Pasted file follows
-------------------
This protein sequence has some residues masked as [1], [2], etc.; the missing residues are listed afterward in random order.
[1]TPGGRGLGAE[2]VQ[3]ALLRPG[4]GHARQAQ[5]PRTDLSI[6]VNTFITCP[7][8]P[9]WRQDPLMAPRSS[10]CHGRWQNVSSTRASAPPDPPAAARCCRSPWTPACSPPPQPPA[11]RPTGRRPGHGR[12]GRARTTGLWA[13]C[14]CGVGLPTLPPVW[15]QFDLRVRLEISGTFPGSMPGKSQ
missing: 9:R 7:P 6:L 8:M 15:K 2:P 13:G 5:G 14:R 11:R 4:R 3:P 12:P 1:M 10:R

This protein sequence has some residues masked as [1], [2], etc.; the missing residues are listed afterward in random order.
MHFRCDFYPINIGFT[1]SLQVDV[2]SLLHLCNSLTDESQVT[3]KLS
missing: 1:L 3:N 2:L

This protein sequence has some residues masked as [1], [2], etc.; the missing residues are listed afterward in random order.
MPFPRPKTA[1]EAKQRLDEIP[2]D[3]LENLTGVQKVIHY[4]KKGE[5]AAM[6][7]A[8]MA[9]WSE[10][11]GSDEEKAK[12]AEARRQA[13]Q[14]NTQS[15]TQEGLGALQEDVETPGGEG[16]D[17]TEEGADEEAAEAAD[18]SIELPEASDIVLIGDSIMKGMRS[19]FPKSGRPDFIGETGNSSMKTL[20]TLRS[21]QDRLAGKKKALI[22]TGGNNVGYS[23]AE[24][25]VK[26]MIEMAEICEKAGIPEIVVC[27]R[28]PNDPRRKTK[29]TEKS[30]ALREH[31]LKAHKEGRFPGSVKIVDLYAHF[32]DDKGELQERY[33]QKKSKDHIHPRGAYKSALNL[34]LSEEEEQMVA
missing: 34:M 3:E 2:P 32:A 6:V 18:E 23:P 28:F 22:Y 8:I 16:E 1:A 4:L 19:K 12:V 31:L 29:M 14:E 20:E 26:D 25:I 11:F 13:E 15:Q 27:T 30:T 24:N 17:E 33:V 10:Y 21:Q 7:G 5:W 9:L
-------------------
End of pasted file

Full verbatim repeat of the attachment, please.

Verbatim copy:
This protein sequence has some residues masked as [1], [2], etc.; the missing residues are listed afterward in random order.
[1]TPGGRGLGAE[2]VQ[3]ALLRPG[4]GHARQAQ[5]PRTDLSI[6]VNTFITCP[7][8]P[9]WRQDPLMAPRSS[10]CHGRWQNVSSTRASAPPDPPAAARCCRSPWTPACSPPPQPPA[11]RPTGRRPGHGR[12]GRARTTGLWA[13]C[14]CGVGLPTLPPVW[15]QFDLRVRLEISGTFPGSMPGKSQ
missing: 9:R 7:P 6:L 8:M 15:K 2:P 13:G 5:G 14:R 11:R 4:R 3:P 12:P 1:M 10:R

This protein sequence has some residues masked as [1], [2], etc.; the missing residues are listed afterward in random order.
MHFRCDFYPINIGFT[1]SLQVDV[2]SLLHLCNSLTDESQVT[3]KLS
missing: 1:L 3:N 2:L

This protein sequence has some residues masked as [1], [2], etc.; the missing residues are listed afterward in random order.
MPFPRPKTA[1]EAKQRLDEIP[2]D[3]LENLTGVQKVIHY[4]KKGE[5]AAM[6][7]A[8]MA[9]WSE[10][11]GSDEEKAK[12]AEARRQA[13]Q[14]NTQS[15]TQEGLGALQEDVETPGGEG[16]D[17]TEEGADEEAAEAAD[18]SIELPEASDIVLIGDSIMKGMRS[19]FPKSGRPDFIGETGNSSMKTL[20]TLRS[21]QDRLAGKKKALI[22]TGGNNVGYS[23]AE[24][25]VK[26]MIEMAEICEKAGIPEIVVC[27]R[28]PNDPRRKTK[29]TEKS[30]ALREH[31]LKAHKEGRFPGSVKIVDLYAHF[32]DDKGELQERY[33]QKKSKDHIHPRGAYKSALNL[34]LSEEEEQMVA
missing: 34:M 3:E 2:P 32:A 6:V 18:E 23:P 28:F 22:Y 8:I 16:E 1:A 4:L 19:K 12:V 31:L 29:M 14:E 20:E 26:D 25:I 11:F 13:E 15:Q 27:T 30:T 24:N 17:E 33:V 10:Y 21:Q 7:G 5:W 9:L